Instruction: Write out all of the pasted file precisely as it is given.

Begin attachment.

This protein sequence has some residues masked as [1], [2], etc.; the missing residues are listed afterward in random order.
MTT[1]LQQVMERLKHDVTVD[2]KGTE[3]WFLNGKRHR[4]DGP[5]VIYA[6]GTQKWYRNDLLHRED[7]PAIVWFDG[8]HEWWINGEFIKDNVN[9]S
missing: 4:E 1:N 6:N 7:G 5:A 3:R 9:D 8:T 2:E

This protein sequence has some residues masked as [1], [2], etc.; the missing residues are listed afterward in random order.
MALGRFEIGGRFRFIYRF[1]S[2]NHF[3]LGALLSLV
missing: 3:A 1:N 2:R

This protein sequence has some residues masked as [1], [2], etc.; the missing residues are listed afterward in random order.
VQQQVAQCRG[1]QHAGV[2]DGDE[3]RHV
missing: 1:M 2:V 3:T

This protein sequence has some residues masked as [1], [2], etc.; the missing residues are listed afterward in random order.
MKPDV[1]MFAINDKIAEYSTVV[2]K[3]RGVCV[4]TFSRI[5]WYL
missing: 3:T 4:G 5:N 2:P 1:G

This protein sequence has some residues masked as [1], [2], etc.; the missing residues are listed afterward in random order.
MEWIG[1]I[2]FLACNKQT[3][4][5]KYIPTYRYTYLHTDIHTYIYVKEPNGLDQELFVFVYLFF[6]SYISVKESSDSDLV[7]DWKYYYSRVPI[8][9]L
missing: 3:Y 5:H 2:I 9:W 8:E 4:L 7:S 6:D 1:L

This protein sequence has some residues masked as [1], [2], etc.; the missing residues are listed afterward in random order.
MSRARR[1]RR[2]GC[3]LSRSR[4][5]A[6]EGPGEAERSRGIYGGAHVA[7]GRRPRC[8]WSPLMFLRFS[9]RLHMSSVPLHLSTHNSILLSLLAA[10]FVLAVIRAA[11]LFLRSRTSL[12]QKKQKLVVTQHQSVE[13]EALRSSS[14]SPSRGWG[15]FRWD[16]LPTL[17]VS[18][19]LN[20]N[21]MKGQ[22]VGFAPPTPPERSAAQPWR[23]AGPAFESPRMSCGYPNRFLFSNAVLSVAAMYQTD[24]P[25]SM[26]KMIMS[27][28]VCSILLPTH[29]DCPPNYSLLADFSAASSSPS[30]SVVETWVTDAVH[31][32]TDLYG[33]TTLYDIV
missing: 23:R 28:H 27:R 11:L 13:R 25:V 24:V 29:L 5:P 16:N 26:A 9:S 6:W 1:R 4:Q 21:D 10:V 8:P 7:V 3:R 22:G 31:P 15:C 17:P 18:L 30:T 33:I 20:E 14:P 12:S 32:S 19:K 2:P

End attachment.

This protein sequence has some residues masked as [1], [2], etc.; the missing residues are listed afterward in random order.
MTT[1]LQQVMERLKHDVTVD[2]KGTE[3]WFLNGKRHR[4]DGP[5]VIYA[6]GTQKWYRNDLLHRED[7]PAIVWFDG[8]HEWWINGEFIKDNVN[9]S
missing: 4:E 1:N 6:N 7:G 5:A 3:R 9:D 8:T 2:E

This protein sequence has some residues masked as [1], [2], etc.; the missing residues are listed afterward in random order.
MALGRFEIGGRFRFIYRF[1]S[2]NHF[3]LGALLSLV
missing: 3:A 1:N 2:R

This protein sequence has some residues masked as [1], [2], etc.; the missing residues are listed afterward in random order.
VQQQVAQCRG[1]QHAGV[2]DGDE[3]RHV
missing: 1:M 2:V 3:T

This protein sequence has some residues masked as [1], [2], etc.; the missing residues are listed afterward in random order.
MKPDV[1]MFAINDKIAEYSTVV[2]K[3]RGVCV[4]TFSRI[5]WYL
missing: 3:T 4:G 5:N 2:P 1:G

This protein sequence has some residues masked as [1], [2], etc.; the missing residues are listed afterward in random order.
MEWIG[1]I[2]FLACNKQT[3][4][5]KYIPTYRYTYLHTDIHTYIYVKEPNGLDQELFVFVYLFF[6]SYISVKESSDSDLV[7]DWKYYYSRVPI[8][9]L
missing: 3:Y 5:H 2:I 9:W 8:E 4:L 7:S 6:D 1:L

This protein sequence has some residues masked as [1], [2], etc.; the missing residues are listed afterward in random order.
MSRARR[1]RR[2]GC[3]LSRSR[4][5]A[6]EGPGEAERSRGIYGGAHVA[7]GRRPRC[8]WSPLMFLRFS[9]RLHMSSVPLHLSTHNSILLSLLAA[10]FVLAVIRAA[11]LFLRSRTSL[12]QKKQKLVVTQHQSVE[13]EALRSSS[14]SPSRGWG[15]FRWD[16]LPTL[17]VS[18][19]LN[20]N[21]MKGQ[22]VGFAPPTPPERSAAQPWR[23]AGPAFESPRMSCGYPNRFLFSNAVLSVAAMYQTD[24]P[25]SM[26]KMIMS[27][28]VCSILLPTH[29]DCPPNYSLLADFSAASSSPS[30]SVVETWVTDAVH[31][32]TDLYG[33]TTLYDIV
missing: 23:R 28:H 27:R 11:L 13:R 25:V 24:V 29:L 5:P 16:N 26:A 9:S 6:W 1:R 4:Q 21:D 10:V 8:P 7:V 3:R 22:G 31:P 15:C 17:P 18:L 30:T 33:I 20:E 14:P 12:S 32:S 19:K 2:P